This past week, we had nine exams….it was challenging and exhausting. All exams (including those online proctored) are now on campus; thus, it has been a transition for us to adapt to a full course load with exams sprinkled throughout the day. Phase II includes courses that are more hands-on and clinically based, such as Physical Diagnosis taught by Dr. Jourdan and Dr. Chromey’s Diversified Technique. During our Physical Diagnosis early assessment, we partnered with a classmate and performed vitals, a head & neck exam, an eye exam, and an ESNT evaluation. Vitals includes assessing height, weight, temperature, pulse, respirations, and blood pressure. The Head & Neck exam entails inspecting and palpating the cranium, as well as assessing the TMJ, lymphatics, thyroid gland, and auscultating the Carotid vessels.
When assessing lymphatics, it’s crucial to palpate lymph nodes for and evaluate tenderness, mobility, texture, and location. During acute nonspecific lymphadenitis, lymph nodes are enlarged and tender. This can be due to neutrophils infiltrating about the infected follicles and accumulated within the lymphoid tissues. Increased tenderness of a node indicates inflammation. During a chronic non-specific lymphadenitis, nodes should be non-tender since nodal enlargement occurs slowly over time. Evaluation of lymph nodes is crucial as the harder the node and more discrete, the more likely it is to be malignant. Nodes that are also fixed to surrounding tissue (non-mobile) could indicate long-term chronic inflammation or malignancy. A palpable supraclavicular node on the left is a significant clue to a thoracic malignancy. Hodgkin’s lymphoma is a cancer that affects the lymphatic system causing white blood cells to grow uncontrollably, yielding swollen lymph nodes throughout the body. Assessing lymph nodes can better help understand an individual’s health and identify malignancies to be treated as soon as possible.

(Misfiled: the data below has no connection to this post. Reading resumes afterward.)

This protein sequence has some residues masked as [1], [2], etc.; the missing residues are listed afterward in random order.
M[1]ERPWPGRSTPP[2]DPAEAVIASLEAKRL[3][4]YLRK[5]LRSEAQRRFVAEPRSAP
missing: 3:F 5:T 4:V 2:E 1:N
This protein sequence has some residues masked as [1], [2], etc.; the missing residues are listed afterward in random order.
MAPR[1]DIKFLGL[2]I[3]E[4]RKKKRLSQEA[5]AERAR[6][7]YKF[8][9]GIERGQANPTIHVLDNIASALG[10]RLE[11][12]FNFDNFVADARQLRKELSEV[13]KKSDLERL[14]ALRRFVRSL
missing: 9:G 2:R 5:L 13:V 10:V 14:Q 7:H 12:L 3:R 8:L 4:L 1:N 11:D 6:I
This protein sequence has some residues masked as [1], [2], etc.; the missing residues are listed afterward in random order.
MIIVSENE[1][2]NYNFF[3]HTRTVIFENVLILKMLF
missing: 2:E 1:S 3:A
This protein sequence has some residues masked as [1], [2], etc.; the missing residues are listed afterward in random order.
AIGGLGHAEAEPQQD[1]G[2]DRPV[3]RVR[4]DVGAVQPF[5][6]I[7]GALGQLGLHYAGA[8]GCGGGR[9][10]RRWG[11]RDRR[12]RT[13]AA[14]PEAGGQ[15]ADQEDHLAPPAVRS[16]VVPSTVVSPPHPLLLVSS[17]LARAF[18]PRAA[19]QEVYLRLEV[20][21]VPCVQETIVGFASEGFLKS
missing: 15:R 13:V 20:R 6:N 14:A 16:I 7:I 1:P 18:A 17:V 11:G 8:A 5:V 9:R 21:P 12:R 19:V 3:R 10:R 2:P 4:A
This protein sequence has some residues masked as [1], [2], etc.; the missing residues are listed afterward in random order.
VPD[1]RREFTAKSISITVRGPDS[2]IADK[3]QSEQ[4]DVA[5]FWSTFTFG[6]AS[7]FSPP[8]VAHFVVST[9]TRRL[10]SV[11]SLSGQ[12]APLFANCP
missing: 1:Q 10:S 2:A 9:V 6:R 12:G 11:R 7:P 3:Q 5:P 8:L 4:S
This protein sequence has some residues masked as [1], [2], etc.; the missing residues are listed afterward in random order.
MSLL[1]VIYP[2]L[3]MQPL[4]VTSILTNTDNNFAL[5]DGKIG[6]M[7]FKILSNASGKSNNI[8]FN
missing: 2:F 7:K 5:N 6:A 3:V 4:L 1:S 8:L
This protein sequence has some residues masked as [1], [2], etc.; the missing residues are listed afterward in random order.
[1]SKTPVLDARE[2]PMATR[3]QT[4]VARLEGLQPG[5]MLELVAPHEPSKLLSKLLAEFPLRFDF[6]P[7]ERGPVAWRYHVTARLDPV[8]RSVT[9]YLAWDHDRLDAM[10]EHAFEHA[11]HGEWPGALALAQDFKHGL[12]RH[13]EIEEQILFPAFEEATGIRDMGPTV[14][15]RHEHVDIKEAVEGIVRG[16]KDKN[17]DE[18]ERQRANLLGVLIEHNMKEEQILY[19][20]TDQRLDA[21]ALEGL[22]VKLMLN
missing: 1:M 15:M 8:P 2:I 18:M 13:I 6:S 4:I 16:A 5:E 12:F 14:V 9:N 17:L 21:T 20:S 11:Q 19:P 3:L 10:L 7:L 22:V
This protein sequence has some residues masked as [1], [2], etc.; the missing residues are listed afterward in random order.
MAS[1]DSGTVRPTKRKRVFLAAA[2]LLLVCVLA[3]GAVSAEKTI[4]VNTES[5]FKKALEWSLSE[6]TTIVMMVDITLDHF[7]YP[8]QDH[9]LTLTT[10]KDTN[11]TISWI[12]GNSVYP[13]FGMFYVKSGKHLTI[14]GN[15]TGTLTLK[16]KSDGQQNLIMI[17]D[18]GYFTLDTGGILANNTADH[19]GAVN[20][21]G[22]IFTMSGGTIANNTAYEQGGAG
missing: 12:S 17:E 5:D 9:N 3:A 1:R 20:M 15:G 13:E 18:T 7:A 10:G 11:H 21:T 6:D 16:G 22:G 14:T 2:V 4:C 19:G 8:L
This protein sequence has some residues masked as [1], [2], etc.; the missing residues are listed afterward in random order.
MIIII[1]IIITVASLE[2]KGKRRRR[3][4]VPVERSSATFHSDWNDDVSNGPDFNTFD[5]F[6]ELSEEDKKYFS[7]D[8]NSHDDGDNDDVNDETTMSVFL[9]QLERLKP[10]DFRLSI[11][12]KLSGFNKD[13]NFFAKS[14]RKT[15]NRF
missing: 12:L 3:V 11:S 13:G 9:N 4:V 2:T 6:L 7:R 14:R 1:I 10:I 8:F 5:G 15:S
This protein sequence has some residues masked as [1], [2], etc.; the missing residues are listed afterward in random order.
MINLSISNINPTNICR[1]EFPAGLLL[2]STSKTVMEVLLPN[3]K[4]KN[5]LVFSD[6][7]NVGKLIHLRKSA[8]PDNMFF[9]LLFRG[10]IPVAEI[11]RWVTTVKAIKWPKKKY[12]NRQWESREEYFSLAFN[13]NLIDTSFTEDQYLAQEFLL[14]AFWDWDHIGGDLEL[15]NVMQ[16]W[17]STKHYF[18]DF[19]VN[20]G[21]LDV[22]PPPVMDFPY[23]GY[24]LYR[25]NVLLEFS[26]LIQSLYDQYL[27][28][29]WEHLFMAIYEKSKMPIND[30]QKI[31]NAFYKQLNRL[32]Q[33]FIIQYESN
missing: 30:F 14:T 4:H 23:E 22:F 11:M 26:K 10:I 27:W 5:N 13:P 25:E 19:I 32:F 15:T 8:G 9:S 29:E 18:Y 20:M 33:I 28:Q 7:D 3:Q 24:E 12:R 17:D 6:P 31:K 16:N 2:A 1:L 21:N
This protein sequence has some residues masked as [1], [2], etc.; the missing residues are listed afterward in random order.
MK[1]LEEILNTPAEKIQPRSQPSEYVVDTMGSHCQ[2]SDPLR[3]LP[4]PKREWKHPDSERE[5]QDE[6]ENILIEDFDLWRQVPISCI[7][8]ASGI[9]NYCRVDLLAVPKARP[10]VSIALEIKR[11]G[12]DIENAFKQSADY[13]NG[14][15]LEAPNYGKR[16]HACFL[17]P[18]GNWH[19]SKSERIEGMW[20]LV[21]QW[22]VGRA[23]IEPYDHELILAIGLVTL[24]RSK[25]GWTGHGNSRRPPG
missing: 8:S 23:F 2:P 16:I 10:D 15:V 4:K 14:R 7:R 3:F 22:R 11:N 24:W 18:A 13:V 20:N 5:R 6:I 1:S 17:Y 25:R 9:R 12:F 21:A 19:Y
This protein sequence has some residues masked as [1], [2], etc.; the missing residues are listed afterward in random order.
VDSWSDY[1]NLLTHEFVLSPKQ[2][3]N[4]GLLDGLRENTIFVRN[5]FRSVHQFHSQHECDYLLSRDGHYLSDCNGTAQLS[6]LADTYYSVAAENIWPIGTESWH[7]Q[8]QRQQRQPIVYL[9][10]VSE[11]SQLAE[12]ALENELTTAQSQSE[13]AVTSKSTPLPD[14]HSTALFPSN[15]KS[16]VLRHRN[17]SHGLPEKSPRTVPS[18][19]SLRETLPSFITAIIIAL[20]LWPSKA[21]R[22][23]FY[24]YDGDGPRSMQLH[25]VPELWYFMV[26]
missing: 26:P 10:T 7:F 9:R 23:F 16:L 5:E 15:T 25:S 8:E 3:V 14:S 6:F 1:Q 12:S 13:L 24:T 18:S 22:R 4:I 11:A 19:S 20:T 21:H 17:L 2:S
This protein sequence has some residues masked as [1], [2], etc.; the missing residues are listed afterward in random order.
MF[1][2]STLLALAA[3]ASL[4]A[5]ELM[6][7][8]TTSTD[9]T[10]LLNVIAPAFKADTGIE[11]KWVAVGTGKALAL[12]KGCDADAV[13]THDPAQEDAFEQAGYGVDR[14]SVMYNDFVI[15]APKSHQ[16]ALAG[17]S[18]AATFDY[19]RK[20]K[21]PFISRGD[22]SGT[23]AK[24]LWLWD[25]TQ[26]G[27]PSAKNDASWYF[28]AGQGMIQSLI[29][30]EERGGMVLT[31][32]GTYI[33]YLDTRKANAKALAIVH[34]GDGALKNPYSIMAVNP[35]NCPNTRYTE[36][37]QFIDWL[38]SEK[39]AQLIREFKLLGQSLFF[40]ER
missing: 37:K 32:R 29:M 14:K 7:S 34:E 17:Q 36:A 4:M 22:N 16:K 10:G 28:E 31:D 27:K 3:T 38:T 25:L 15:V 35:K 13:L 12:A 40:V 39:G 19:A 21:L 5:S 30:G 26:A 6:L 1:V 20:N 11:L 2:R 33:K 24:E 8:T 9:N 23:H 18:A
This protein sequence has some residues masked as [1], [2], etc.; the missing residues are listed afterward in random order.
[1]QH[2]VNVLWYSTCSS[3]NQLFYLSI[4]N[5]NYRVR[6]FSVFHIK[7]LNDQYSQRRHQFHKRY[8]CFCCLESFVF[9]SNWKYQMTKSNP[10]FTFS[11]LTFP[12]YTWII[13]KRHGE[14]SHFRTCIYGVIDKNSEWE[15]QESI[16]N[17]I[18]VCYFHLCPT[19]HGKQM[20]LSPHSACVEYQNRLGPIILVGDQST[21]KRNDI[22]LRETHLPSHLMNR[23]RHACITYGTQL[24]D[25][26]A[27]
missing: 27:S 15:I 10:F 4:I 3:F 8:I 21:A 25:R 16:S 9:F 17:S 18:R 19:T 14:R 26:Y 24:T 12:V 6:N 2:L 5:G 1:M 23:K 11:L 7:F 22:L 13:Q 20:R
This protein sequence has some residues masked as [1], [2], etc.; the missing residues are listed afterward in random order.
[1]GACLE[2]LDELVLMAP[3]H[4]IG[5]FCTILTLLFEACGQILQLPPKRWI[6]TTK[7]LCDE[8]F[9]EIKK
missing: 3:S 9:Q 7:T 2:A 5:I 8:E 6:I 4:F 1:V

Find out more about National University’s Doctor of Chiropractic program here.